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NCAA Expected to Delay NIL Vote Amid D.C. Changeover

Brock Fritz

The NCAA is reportedly holding off on deciding whether or not to loosen player restrictions.

According to CBS Sports, the NCAA Division I Council’s vote on name, image and likeness legislation is expected to be tabled indefinitely due to upcoming changes in the United States Senate, Supreme Court and White House.

The NCAA has been working toward this week’s convention since spring 2019, when the organization formed a working group to discuss whether student-athletes should be allowed to profit from use of their names, images and likenesses.

Related content: NCAA Pushing Forward with Name, Image, Likeness Discussions

In April 2020, the NCAA announced that the Board of Governors supports rule changes that would allow student-athletes to “receive compensation for third-party endorsements both related to and separate from athletics. It also supports compensation for other student-athlete opportunities, such as social media, businesses they have started and personal appearances within the guiding principles originally outlined by the board in October.”

Related content: NCAA Board of Governors Supports NIL Rule Changes

Last Friday, USA TODAY Sports reported that United States Department of Justice assistant attorney general Makan Delrahim expressed concerns about the NCAA’s direction and antitrust laws in a letter to NCAA president Mark Emmert.

“Ultimately, the antitrust laws demand that college athletes, like everyone else in our free market economy, benefit appropriately from competition,” wrote Delrahim, whose position in the Justice Department is set to end when the Donald Trump administration ends this month.

Delrahim’s letter noted that the Joe Biden administration may express similar reviews.

“Pursuing a goal of promoting amateurism does not insulate the NCAA’s rules from scrutiny under the antitrust laws,” he wrote. “The antitrust laws limit the NCAA’s ability to restrict competition among college athletes, coaches, and schools.  For example, if the NCAA adopted a rule that fixes the price at which students can license their NIL, e.g., based on what the NCAA determines to be a ‘fair’ market value, such a rule may raise concerns under the antitrust laws.”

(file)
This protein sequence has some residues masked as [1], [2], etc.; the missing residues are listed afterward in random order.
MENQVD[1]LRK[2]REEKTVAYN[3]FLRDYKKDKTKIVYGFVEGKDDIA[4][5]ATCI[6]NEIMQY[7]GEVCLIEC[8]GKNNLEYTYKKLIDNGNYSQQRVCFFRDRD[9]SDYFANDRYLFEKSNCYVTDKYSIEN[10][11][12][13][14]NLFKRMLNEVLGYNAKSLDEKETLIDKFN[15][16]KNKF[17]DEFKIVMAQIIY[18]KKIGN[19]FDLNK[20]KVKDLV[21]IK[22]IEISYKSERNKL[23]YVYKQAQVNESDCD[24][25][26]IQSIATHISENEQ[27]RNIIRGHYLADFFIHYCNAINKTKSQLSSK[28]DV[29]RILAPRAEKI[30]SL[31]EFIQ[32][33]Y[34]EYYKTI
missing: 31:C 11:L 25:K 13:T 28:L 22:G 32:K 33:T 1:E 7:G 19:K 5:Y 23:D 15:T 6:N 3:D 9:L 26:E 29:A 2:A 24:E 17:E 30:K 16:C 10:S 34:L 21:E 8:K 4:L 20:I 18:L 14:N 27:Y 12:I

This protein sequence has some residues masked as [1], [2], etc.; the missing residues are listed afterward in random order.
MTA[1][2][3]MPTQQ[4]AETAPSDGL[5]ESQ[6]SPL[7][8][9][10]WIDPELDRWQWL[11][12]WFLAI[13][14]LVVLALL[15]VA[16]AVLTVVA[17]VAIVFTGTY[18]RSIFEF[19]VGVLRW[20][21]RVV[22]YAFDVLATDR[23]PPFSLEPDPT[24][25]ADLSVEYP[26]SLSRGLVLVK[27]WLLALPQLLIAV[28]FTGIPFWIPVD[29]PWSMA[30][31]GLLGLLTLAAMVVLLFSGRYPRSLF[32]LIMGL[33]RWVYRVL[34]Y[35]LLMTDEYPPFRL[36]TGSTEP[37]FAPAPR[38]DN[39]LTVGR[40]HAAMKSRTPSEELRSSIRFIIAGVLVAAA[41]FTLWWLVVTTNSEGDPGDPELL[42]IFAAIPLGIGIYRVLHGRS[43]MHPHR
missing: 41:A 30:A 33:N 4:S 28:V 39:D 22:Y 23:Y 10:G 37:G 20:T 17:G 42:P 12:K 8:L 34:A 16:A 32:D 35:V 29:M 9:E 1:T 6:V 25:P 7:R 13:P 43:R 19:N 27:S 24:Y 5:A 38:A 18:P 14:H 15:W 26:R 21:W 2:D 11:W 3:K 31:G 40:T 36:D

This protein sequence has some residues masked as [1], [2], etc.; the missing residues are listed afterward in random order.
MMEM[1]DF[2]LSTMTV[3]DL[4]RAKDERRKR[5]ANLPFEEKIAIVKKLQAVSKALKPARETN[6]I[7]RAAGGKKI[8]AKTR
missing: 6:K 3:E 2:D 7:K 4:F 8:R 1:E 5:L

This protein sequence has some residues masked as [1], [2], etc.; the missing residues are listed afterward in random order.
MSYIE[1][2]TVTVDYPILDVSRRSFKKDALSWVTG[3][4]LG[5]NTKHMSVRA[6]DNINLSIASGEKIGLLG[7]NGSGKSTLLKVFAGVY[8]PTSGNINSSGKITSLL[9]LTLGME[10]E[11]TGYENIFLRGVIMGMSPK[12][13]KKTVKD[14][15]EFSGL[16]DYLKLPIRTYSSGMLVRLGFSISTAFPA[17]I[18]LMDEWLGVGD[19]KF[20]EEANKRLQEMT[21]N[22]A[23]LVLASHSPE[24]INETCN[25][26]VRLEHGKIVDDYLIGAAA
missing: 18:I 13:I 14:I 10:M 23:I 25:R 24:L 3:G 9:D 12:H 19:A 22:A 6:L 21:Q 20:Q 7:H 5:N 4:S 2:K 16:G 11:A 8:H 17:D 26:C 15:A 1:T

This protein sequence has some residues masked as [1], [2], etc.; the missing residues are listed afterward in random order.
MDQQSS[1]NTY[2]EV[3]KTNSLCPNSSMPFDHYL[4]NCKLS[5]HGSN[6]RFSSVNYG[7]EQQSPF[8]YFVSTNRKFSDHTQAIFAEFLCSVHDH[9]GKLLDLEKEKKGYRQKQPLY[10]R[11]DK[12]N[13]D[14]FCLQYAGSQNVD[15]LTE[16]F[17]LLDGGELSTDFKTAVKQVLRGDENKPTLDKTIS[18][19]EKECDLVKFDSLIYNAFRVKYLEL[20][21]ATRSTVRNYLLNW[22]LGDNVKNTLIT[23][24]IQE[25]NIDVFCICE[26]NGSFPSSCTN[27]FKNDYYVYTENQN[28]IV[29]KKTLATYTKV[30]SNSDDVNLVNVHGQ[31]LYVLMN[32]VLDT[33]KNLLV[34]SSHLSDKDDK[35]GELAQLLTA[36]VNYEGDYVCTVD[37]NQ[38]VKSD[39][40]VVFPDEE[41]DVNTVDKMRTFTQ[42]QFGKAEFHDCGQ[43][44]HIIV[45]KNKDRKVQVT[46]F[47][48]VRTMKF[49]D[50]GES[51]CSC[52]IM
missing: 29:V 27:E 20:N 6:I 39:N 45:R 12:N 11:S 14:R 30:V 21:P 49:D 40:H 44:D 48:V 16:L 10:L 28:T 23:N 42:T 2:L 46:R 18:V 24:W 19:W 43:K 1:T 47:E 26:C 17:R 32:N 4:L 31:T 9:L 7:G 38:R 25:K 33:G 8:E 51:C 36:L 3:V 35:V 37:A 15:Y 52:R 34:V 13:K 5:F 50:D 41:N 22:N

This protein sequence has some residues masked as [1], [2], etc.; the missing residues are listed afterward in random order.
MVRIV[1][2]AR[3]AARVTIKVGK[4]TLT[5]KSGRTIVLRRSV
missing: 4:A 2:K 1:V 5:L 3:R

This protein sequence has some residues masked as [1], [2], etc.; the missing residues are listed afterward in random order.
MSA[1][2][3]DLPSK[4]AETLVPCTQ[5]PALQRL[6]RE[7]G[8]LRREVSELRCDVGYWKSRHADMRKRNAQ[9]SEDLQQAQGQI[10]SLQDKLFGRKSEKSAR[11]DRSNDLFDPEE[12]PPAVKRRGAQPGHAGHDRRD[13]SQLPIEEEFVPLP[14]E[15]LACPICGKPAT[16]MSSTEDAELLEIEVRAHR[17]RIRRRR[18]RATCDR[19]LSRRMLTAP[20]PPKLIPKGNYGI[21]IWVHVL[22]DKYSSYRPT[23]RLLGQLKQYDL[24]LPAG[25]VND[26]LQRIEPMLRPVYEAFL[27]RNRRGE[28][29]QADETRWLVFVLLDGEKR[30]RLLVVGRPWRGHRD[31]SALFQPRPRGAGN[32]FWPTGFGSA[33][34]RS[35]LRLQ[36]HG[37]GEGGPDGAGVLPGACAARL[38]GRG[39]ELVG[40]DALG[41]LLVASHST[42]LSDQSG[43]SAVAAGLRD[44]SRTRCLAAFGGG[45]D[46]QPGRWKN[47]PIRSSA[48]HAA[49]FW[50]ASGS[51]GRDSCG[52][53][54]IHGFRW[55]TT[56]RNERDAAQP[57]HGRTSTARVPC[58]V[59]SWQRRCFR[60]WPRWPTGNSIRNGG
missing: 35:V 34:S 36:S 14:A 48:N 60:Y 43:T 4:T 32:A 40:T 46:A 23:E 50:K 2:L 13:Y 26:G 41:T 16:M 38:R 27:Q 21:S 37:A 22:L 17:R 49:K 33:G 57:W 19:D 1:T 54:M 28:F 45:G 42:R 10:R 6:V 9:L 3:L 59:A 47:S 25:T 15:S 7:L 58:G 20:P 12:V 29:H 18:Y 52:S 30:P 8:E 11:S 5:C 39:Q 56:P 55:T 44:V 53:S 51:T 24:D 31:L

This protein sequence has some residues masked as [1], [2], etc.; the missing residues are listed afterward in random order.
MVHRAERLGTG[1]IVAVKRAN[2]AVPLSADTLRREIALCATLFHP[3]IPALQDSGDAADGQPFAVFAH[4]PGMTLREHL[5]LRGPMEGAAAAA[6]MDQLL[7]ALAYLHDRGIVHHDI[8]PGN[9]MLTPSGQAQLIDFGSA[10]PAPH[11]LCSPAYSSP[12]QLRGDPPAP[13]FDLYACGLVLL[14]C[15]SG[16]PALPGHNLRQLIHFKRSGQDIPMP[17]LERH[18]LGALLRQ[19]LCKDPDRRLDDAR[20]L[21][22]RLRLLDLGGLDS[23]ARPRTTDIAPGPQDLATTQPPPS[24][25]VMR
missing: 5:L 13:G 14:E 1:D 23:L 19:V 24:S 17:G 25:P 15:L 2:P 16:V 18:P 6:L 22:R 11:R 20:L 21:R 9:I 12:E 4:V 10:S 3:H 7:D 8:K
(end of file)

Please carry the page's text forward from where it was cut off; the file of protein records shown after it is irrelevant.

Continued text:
On Saturday, the New York Times reported that Emmert responded to the Justice Department with a letter saying that he “strongly recommended” that votes on NIL rights and one-time transfer exemptions be delayed.

"We believe, as courts have regularly held, that our current amateurism and other rules are indeed fully compliant [with federal antitrust law]," Emmert wrote. "Whenever we consider revisions to the rules, however, we of course receive input from many interested parties, and we welcome your invitation to consult with the department so that we can hear and fully understand its views as well.”

Delrahim also addressed proposed changes to the NCAA’s transfer rules. The Division I Council is looking into allow transfers in football, basketball, baseball and men’s hockey to begin competing immediately after historically having to sit out a year after transferring.

“Our expectation is that our engagement with the NCAA over its transfer rules will … result in the NCAA’s removal of unnecessary anticompetitive barriers that stand in the way of college athletes transferring between schools,” he wrote. “Of course, the Division stands ready to enforce the antitrust laws if necessary.”

Related content: Critics Argue NCAA’s Latest NIL Proposals Fall Short

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